The very first issue of the magazine ー a one-time quarterly ー discusses its credo. Krebs, writing on a page he entitled “Editor’s Desk,” felt “every magazine should have one.” His 300-word essay, while not specifically spelling out the publication’s “guiding principle or belief,” discusses the strategic importance of Okinawa while arguing the need for the U.S. government to get the administration side correct:


With unlimited control and virtually unlimited funds, if we can’t make the American dream work for 800,000 Ryukyuans, then 800,000,000 Asians will know it. We may not only lose face; we may lose Asia.



Krebs later described it as “the first publication to criticize American policies on Okinawa when we felt they needed criticism.” Further, he noted that he:


[Felt] proudest about helping introduce the concept of a free press to the island. There is no reason to suspect that freedom of the press may be good elsewhere but not good here — and yet this for a long time was the viewpoint of those in charge of the island. Okinawa has come a long way since those days and will go much further. THIS MONTH will go with it.


Because of this criticism, he was constantly battling with the military leadership, who were uncomfortable with being uncomfortable. “It is sometimes difficult for targets of criticism to remember,” he wrote in one issue, “that the concept of ‘His Majesty’s Loyal Opposition’ is a healthy one. What we say in this magazine is said as an American, a former member of the military, a representative of the press, and as a resident of the community.”


In a later issue published just before Krebs died, he wrote, “High Commissionering [sic] is a difficult trade and a lengthy apprenticeship is necessary. But a wise administrator knows when to give in and when to make a determined stand on relatively minor matters.”



The late MIYAGI Etsujirō — who was a reporter with the Stars and Stripes before becoming a professor of journalism at the University of the Ryukyus and later the first director of the Okinawa Prefectural Archives — wrote about Krebs’ contribution in his book on Americans and postwar Okinawa, and in a book about newspapers in Okinawa. Krebs was “loved” in part because he directly challenged the injustices in Okinawa.


Miyara agrees. Krebs “represented the feelings and frustrations of Okinawans.” This obviously made him unpopular with the military, but he did not care.


Indeed, he was very proud of the fact that it was This Month that “introduced the concept of a free press” in Okinawa:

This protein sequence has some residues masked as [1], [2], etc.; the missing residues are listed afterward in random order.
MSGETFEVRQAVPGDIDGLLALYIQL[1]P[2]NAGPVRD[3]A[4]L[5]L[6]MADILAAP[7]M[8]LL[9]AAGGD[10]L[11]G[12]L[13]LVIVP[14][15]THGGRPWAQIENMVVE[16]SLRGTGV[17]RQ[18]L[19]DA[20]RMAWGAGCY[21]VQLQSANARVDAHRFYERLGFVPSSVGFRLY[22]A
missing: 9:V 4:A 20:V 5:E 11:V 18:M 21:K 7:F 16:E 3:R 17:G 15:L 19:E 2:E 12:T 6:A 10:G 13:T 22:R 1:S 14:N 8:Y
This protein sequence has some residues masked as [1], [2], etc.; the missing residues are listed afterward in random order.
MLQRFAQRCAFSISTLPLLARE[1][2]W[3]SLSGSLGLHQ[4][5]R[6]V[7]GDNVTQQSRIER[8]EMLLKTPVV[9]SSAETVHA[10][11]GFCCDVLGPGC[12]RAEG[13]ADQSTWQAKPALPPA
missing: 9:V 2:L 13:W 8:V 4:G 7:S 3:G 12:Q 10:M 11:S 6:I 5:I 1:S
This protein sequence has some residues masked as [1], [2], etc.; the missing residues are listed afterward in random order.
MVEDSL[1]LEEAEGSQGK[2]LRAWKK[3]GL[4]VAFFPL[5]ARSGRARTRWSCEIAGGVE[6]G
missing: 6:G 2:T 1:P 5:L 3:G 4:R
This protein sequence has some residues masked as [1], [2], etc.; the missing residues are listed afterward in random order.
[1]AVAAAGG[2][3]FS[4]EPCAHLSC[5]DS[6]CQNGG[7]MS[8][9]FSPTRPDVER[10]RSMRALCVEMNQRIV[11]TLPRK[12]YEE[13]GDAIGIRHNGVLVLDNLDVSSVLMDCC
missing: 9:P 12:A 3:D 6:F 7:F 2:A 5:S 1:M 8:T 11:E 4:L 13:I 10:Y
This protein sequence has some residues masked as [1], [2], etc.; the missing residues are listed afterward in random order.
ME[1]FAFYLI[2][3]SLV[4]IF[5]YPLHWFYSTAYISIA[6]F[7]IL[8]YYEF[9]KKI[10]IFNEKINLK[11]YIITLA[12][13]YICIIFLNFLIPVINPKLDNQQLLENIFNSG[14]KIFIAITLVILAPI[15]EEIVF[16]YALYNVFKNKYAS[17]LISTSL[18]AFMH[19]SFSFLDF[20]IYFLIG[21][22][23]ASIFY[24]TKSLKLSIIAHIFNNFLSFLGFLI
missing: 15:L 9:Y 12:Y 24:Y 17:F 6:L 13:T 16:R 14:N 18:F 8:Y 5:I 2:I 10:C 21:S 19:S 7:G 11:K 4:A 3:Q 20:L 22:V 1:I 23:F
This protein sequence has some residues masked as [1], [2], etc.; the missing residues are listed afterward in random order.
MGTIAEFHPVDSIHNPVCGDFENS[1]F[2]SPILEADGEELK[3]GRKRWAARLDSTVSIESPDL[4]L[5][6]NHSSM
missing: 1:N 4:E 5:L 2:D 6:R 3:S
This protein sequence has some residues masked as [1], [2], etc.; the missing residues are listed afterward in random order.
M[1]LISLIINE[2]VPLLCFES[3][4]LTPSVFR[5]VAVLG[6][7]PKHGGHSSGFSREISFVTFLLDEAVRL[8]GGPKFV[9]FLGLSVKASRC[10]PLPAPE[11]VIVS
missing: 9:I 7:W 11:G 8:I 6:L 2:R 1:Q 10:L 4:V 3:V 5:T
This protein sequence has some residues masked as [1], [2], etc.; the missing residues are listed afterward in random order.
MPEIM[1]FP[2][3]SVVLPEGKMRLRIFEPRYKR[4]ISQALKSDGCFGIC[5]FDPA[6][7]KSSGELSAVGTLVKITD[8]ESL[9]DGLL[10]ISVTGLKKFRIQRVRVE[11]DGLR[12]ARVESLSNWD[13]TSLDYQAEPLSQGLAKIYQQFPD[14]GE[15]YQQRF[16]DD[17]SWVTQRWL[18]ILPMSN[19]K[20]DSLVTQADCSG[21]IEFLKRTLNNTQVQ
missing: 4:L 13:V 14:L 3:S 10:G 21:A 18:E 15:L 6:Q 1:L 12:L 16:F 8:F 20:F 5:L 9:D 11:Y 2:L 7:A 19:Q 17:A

The press may have been free before, but no editor dared use that freedom and, for good reasons, knew it was dangerous to do so. In ’56, the feeling that any publication that dared criticize the local military or civil government would be shut down was still common. “We’ll continue to call our shots the way we see them,” we said that year. “As for being given the old heave-ho, we long ago decided that there were worse things in the world.”



In a 1959 interview, Krebs stated: “In one sense, my magazine’s independent view is outmoded. Both Ryukyu dailies (Ryūkyū Shimpō and Okinawa Taimusu) — whose editors like to say that my magazine was the first truly independent publication on the island — now print the news as they see it.”



Today’s ‘This Week’


Krebs’ mother took over the magazine upon his death, staying for 10 years before she became ill. Her employees then purchased the company, and one of those, ASHIMINE Kinsuke, operates it today with a much smaller staff than in its heyday.


He can afford to do so because of technological advances, little employee turnover, and consistent advertising revenue. It has been located in the same building since the early 1970s.



It is especially significant that someone from Okinawa owns and runs it now. Ashimine himself was born April 1, 1942, three years to the day after the Battle of Okinawa began. He not only experienced the battle fleeing around the island with his family, but also all stages of the postwar. Yet he retains a positive attitude and is proud of the fact that he has been able to bring the two communities together.


The magazine has sponsored English speech contests for local students, the publication of a book about Okinawa, and introduced countless stories of friendships beyond the boundaries of the base fences.


Having just celebrated its 65th anniversary, This Week on Okinawa is currently examining expanding its operations to include an internet presence, the use of videos, the hosting of lectures, and greater partnering with local, national, and international organizations. This is important as the types of English readers in Okinawa are changing, and the market has expanded to well beyond just Okinawa itself.


We can look forward to seeing someone 65 years from now also writing about the 130th anniversary of this vital weekly magazine.




Author: Robert D. Eldridge, Ph.D.